November 15, 2018
Look in the Mirror, It’s You
The monster I’ve finally decided was worth writing about is the one portrayed in William Golding’s novel, ‘The Lord of the Flies’. It is unlike any vampire, ghoul, or zombie. It’s not the one that resides under your bed at night when it’s dark and you’re alone. Everyone has been aquatinted with it at one time or another, yet many are unaware of its presence. Deep within every human being lies their primal instinct of malicious savagery. The book is a depiction of this monster that is unleashed within a group of young, adolescent school boys, who found themselves alone and trapped on an uncharted tropical island. The story shows this monster’s capability of tainting even the most unsuspecting and purest of souls. Inside of you is a bottle full of primal monstrosity while social rule is the cap, but what happens when you lose the cap?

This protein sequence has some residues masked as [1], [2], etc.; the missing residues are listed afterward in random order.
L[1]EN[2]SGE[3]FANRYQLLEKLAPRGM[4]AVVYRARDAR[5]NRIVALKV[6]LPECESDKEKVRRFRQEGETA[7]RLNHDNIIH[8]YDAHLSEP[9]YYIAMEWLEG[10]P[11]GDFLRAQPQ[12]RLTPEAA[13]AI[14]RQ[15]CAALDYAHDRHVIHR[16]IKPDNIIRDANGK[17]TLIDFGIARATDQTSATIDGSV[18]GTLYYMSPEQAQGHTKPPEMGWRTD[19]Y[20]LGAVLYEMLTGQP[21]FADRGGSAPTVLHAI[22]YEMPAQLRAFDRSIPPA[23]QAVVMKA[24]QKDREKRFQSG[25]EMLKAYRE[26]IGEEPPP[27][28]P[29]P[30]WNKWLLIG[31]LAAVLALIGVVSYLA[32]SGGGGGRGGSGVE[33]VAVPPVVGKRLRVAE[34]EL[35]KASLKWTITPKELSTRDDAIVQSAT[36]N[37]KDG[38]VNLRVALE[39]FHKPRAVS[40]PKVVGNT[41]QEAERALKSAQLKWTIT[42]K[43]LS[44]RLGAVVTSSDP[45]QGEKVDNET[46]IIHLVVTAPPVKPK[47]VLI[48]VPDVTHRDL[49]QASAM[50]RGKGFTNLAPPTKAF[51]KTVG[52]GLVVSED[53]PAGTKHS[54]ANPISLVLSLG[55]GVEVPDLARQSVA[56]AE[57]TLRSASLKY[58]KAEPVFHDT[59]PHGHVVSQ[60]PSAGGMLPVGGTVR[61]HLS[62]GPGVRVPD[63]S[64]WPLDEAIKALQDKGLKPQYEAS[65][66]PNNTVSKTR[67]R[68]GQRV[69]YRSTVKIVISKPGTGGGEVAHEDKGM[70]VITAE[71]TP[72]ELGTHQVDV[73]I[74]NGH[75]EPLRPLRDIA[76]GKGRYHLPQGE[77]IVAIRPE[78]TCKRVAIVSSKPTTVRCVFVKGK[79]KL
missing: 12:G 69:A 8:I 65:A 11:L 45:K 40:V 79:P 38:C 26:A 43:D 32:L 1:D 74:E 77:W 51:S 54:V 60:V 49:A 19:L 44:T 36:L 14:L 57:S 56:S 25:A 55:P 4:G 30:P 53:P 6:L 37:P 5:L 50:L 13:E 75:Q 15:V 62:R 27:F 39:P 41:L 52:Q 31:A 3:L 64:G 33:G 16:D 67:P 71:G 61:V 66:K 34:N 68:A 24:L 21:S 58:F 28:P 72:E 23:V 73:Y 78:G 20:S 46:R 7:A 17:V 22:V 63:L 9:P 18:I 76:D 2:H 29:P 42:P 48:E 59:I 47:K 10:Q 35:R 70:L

In the beginning of Golding’s novel, the school boys were evacuating Britain in order to escape a dangerous war zone. While flying, their plane gets shot down by an enemy pilot and crashes into an inhabited island. Unfortunately, the pilot dies upon impact. The boys, however, survive the crash and are left stranded on the island with no resources or sense of direction. After much discussion, they decide to elect two leaders; Ralph and Jack. Ralph was to be in charge of figuring out a way to signal help, build shelter, collect resources, and keep the boys in order. Jack, on the other hand, was in charge of leading a hunting group. The majority of the boys spend their first few days at the island playing and swimming, despite Ralph’s demands to take their situation seriously. During this time, Jack begins to obsess over hunting and disregards Ralph’s warnings. The two constantly butt-heads and their groups are further divided. Ironically, the island later becomes their own war-zone.